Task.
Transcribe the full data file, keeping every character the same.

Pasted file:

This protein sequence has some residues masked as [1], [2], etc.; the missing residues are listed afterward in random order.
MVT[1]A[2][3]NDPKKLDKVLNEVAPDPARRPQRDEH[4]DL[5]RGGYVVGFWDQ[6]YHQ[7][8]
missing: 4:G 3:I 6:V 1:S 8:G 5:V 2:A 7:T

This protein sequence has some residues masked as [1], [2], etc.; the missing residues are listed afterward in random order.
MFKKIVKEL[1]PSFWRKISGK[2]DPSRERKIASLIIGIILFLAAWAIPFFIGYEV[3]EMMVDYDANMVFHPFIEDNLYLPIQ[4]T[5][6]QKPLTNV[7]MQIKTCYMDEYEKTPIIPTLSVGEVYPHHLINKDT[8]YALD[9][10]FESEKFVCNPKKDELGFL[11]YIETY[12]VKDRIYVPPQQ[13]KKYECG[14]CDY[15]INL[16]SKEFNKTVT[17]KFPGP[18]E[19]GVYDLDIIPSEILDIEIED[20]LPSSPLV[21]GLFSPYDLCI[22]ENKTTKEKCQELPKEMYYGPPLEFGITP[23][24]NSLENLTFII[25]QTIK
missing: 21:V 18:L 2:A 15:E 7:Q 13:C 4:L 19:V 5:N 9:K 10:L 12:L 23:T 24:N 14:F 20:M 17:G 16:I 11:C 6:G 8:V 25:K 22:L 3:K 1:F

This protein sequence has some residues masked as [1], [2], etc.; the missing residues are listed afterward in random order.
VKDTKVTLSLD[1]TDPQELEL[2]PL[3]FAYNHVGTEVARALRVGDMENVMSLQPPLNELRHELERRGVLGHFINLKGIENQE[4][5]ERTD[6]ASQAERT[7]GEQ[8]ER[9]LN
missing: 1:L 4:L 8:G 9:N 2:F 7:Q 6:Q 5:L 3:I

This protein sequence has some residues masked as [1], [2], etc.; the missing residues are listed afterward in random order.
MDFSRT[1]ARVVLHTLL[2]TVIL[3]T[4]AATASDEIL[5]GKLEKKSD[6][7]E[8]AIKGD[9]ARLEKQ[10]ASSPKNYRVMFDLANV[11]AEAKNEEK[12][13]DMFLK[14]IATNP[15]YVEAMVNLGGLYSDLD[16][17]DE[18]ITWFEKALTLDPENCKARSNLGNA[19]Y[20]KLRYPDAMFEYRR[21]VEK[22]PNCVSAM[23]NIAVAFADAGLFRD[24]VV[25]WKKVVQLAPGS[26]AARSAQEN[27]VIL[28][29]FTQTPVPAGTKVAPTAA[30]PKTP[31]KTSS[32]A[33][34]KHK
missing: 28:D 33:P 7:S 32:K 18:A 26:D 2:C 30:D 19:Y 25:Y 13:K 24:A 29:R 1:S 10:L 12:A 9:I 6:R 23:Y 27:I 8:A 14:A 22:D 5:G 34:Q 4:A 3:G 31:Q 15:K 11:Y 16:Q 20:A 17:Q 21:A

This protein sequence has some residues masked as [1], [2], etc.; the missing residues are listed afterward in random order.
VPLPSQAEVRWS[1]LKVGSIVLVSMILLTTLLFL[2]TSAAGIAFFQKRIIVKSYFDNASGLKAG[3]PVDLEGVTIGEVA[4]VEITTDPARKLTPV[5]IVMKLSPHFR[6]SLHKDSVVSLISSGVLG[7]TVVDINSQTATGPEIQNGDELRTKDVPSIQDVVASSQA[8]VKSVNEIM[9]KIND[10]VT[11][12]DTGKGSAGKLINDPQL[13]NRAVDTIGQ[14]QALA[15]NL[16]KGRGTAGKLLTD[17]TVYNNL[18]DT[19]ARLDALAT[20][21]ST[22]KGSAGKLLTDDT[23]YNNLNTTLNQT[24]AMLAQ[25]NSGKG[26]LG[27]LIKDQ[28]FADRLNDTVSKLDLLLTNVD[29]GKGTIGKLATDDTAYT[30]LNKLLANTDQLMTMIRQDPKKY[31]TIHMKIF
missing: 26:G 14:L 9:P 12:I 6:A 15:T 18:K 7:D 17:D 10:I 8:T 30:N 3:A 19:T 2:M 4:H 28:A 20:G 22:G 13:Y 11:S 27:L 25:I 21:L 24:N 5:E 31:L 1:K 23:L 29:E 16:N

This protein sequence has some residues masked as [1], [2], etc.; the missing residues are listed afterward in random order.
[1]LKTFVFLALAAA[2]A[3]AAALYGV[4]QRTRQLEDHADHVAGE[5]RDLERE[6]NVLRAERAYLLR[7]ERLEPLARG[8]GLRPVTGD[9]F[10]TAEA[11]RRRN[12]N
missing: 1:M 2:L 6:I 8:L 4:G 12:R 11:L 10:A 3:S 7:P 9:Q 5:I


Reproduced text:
This protein sequence has some residues masked as [1], [2], etc.; the missing residues are listed afterward in random order.
MVT[1]A[2][3]NDPKKLDKVLNEVAPDPARRPQRDEH[4]DL[5]RGGYVVGFWDQ[6]YHQ[7][8]
missing: 4:G 3:I 6:V 1:S 8:G 5:V 2:A 7:T

This protein sequence has some residues masked as [1], [2], etc.; the missing residues are listed afterward in random order.
MFKKIVKEL[1]PSFWRKISGK[2]DPSRERKIASLIIGIILFLAAWAIPFFIGYEV[3]EMMVDYDANMVFHPFIEDNLYLPIQ[4]T[5][6]QKPLTNV[7]MQIKTCYMDEYEKTPIIPTLSVGEVYPHHLINKDT[8]YALD[9][10]FESEKFVCNPKKDELGFL[11]YIETY[12]VKDRIYVPPQQ[13]KKYECG[14]CDY[15]INL[16]SKEFNKTVT[17]KFPGP[18]E[19]GVYDLDIIPSEILDIEIED[20]LPSSPLV[21]GLFSPYDLCI[22]ENKTTKEKCQELPKEMYYGPPLEFGITP[23][24]NSLENLTFII[25]QTIK
missing: 21:V 18:L 2:A 15:E 7:Q 13:C 4:L 19:V 5:N 9:K 10:L 12:L 23:T 24:N 14:F 20:M 17:G 16:I 11:C 6:G 8:V 25:K 22:L 3:K 1:F

This protein sequence has some residues masked as [1], [2], etc.; the missing residues are listed afterward in random order.
VKDTKVTLSLD[1]TDPQELEL[2]PL[3]FAYNHVGTEVARALRVGDMENVMSLQPPLNELRHELERRGVLGHFINLKGIENQE[4][5]ERTD[6]ASQAERT[7]GEQ[8]ER[9]LN
missing: 1:L 4:L 8:G 9:N 2:F 7:Q 6:Q 5:L 3:I

This protein sequence has some residues masked as [1], [2], etc.; the missing residues are listed afterward in random order.
MDFSRT[1]ARVVLHTLL[2]TVIL[3]T[4]AATASDEIL[5]GKLEKKSD[6][7]E[8]AIKGD[9]ARLEKQ[10]ASSPKNYRVMFDLANV[11]AEAKNEEK[12][13]DMFLK[14]IATNP[15]YVEAMVNLGGLYSDLD[16][17]DE[18]ITWFEKALTLDPENCKARSNLGNA[19]Y[20]KLRYPDAMFEYRR[21]VEK[22]PNCVSAM[23]NIAVAFADAGLFRD[24]VV[25]WKKVVQLAPGS[26]AARSAQEN[27]VIL[28][29]FTQTPVPAGTKVAPTAA[30]PKTP[31]KTSS[32]A[33][34]KHK
missing: 28:D 33:P 7:S 32:K 18:A 26:D 2:C 30:D 19:Y 25:Y 13:K 24:A 29:R 1:S 10:L 12:A 9:I 6:R 23:Y 27:I 8:A 14:A 22:D 5:G 34:Q 4:A 3:G 31:Q 15:K 11:Y 16:Q 20:A 17:Q 21:A

This protein sequence has some residues masked as [1], [2], etc.; the missing residues are listed afterward in random order.
VPLPSQAEVRWS[1]LKVGSIVLVSMILLTTLLFL[2]TSAAGIAFFQKRIIVKSYFDNASGLKAG[3]PVDLEGVTIGEVA[4]VEITTDPARKLTPV[5]IVMKLSPHFR[6]SLHKDSVVSLISSGVLG[7]TVVDINSQTATGPEIQNGDELRTKDVPSIQDVVASSQA[8]VKSVNEIM[9]KIND[10]VT[11][12]DTGKGSAGKLINDPQL[13]NRAVDTIGQ[14]QALA[15]NL[16]KGRGTAGKLLTD[17]TVYNNL[18]DT[19]ARLDALAT[20][21]ST[22]KGSAGKLLTDDT[23]YNNLNTTLNQT[24]AMLAQ[25]NSGKG[26]LG[27]LIKDQ[28]FADRLNDTVSKLDLLLTNVD[29]GKGTIGKLATDDTAYT[30]LNKLLANTDQLMTMIRQDPKKY[31]TIHMKIF
missing: 26:G 14:L 9:P 12:I 6:A 15:T 18:K 7:D 17:D 10:I 8:T 30:N 3:A 19:T 2:M 4:H 28:A 20:G 22:G 13:Y 11:S 27:L 25:I 21:L 24:N 5:E 31:L 1:K 23:L 29:E 16:N

This protein sequence has some residues masked as [1], [2], etc.; the missing residues are listed afterward in random order.
[1]LKTFVFLALAAA[2]A[3]AAALYGV[4]QRTRQLEDHADHVAGE[5]RDLERE[6]NVLRAERAYLLR[7]ERLEPLARG[8]GLRPVTGD[9]F[10]TAEA[11]RRRN[12]N
missing: 1:M 2:L 6:I 8:L 4:G 12:R 11:L 10:A 3:S 7:P 9:Q 5:I